“I saw the way you stared at Mlle. Henriette’s shoes,” a low and raspy voice said. “What would you give for them?”

Monique looked up in alarm. Before her stood a gray man. His suit was gray, as was his hair. Holding fast to the bridge of his pale nose was a pair of pince nez with silver rims. His upright collar of pure white was tied with a silver ribbon. His boots, too, were silver gray, and shimmered as though no speck of dust or mud would dare to adhere to them. He looked like a ghost in the backstage shadows.

“Who are you to care?” Monique asked, tossing her head in defiance.

“I am one who might be able to grant your wish,” the man said. He pursed his thin, pale lips in a tiny smile. She noticed then that behind his spectacles, his eyes were of two different colors. One was as gray as his hair. The other was almost golden bronze. “If you will permit me to introduce myself, mademoiselle, I am Monsieur Thierry de Raymond.” He handed her a small square of pristine white pasteboard. On it was the single word, “Inventor.”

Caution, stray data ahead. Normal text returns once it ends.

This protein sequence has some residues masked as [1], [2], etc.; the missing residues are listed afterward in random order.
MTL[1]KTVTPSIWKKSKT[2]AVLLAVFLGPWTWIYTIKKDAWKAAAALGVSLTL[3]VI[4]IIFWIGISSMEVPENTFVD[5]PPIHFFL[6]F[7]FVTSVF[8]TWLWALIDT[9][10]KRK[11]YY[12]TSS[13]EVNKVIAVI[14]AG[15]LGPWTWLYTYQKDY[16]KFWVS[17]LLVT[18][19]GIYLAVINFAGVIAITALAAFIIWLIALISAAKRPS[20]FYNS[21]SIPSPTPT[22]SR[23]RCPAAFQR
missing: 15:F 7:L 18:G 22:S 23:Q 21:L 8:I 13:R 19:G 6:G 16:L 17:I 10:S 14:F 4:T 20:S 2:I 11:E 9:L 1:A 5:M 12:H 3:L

Monique regarded it curiously.

“What do you invent, monsieur?” she asked.

“Wonders. I have been commissioned to create a dancing doll after the image of Mademoiselle Henriette. One cannot doubt the marvel that she is, but I have been more captivated by you.”

“Why?”

“Answer my first question, then I will answer some of yours, perhaps. Those shoes. What would you do for them?”

Monique stared as Henriette’s feet clad in the exquisite red silk pumps disappeared behind the dressing room door, and it felt as though a part of her heart was torn away.

“Anything!” she burst out.

“What would you give for them?” the gray man asked.

“Anything!”

“Your soul?”

Monique glared up at him.

“What is my soul worth compared with those shoes? They will make me the perfect dancer!”

“But that is in the wrong order, mademoiselle. You will never have those shoes until you can outdance Henriette, and that will never happen in your lifetime. Her every move is already perfection.” The man’s eyes widened behind his curious glasses. “But I can assist you. If you will become my mistress, I will ensure that you will become the principal ballerina of the company. Your dancing will be flawless, and the red shoes will be yours.”